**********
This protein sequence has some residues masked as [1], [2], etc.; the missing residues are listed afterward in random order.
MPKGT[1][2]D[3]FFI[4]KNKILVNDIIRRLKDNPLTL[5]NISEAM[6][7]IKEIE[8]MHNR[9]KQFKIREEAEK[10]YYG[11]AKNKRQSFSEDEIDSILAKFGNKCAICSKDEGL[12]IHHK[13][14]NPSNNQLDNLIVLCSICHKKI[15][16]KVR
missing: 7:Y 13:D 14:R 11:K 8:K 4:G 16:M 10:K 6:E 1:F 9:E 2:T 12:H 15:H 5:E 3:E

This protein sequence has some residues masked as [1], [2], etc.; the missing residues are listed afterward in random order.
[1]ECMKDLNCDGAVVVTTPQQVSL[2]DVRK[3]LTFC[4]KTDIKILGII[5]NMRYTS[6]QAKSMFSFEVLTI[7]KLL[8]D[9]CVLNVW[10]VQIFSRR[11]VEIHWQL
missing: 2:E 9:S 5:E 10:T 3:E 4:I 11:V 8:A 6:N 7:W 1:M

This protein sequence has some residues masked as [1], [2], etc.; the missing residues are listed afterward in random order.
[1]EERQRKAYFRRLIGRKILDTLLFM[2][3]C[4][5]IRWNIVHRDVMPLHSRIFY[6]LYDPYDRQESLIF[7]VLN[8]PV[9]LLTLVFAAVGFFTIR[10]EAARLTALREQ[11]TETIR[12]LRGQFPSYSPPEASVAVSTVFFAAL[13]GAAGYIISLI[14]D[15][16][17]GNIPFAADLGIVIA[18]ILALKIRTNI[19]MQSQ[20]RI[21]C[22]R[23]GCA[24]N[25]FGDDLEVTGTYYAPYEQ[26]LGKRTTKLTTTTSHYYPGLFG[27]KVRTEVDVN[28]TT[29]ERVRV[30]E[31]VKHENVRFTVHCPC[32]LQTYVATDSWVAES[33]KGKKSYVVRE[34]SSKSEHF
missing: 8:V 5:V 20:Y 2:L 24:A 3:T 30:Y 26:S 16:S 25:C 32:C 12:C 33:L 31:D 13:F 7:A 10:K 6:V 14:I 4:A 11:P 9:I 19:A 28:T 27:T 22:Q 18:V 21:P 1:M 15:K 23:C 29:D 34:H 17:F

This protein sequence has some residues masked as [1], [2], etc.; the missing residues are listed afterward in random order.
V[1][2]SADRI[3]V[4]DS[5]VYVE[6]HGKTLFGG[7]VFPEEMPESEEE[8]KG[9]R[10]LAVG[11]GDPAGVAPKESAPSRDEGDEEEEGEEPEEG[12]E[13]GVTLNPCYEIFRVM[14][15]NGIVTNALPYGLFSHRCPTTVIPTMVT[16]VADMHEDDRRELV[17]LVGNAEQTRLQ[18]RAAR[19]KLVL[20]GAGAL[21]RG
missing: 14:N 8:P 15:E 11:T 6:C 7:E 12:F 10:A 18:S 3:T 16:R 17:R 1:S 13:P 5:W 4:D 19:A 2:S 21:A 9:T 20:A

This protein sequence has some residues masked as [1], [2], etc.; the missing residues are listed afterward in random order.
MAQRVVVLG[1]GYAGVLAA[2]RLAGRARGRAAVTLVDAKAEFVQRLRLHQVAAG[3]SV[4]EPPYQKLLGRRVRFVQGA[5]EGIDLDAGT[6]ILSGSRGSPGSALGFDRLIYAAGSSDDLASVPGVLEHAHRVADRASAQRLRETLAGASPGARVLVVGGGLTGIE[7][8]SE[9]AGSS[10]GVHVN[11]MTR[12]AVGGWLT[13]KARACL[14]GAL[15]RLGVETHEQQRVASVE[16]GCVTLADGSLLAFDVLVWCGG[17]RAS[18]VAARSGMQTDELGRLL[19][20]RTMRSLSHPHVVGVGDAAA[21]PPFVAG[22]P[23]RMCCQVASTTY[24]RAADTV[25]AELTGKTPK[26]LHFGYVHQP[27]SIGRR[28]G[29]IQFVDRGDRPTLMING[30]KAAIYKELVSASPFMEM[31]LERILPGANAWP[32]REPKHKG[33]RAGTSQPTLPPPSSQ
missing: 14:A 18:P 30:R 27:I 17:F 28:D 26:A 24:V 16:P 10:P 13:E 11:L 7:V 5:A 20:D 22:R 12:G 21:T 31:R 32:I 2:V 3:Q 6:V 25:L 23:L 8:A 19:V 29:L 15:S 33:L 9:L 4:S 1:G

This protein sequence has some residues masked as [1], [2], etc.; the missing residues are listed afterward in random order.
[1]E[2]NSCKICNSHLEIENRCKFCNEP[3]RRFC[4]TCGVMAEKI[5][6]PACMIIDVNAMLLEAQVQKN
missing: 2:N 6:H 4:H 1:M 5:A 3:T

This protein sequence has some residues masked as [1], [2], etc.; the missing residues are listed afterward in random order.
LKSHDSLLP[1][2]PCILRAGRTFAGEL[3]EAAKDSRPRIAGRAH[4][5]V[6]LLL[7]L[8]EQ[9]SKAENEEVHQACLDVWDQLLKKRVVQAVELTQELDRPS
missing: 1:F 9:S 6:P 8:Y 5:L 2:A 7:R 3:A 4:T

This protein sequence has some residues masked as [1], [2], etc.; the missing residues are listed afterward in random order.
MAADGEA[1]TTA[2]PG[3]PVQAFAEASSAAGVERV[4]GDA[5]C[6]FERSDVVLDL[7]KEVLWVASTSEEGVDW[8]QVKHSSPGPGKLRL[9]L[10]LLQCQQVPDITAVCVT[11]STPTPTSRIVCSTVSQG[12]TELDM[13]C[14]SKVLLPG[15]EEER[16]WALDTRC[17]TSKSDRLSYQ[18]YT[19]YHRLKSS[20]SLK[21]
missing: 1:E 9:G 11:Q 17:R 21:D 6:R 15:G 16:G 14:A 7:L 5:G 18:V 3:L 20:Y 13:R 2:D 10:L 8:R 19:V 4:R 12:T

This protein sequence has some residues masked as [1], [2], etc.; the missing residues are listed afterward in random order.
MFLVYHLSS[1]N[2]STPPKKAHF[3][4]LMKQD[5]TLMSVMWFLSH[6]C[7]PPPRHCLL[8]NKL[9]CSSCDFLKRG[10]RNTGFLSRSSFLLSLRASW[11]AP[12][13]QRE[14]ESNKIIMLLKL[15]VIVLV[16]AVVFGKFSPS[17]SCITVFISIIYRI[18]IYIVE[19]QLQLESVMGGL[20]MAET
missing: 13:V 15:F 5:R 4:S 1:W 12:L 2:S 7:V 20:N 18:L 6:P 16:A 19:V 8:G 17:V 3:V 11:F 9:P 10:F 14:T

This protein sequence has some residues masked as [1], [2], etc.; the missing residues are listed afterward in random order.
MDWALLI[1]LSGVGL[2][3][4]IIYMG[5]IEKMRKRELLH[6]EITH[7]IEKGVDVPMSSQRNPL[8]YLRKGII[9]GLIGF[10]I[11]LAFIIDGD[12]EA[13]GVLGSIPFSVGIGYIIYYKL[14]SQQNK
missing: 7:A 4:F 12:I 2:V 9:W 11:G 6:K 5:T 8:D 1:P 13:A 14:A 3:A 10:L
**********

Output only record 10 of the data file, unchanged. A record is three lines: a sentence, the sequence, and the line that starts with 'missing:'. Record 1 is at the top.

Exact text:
This protein sequence has some residues masked as [1], [2], etc.; the missing residues are listed afterward in random order.
MDWALLI[1]LSGVGL[2][3][4]IIYMG[5]IEKMRKRELLH[6]EITH[7]IEKGVDVPMSSQRNPL[8]YLRKGII[9]GLIGF[10]I[11]LAFIIDGD[12]EA[13]GVLGSIPFSVGIGYIIYYKL[14]SQQNK
missing: 7:A 4:F 12:I 2:V 9:W 11:G 6:K 5:T 8:D 1:P 13:A 14:A 3:A 10:L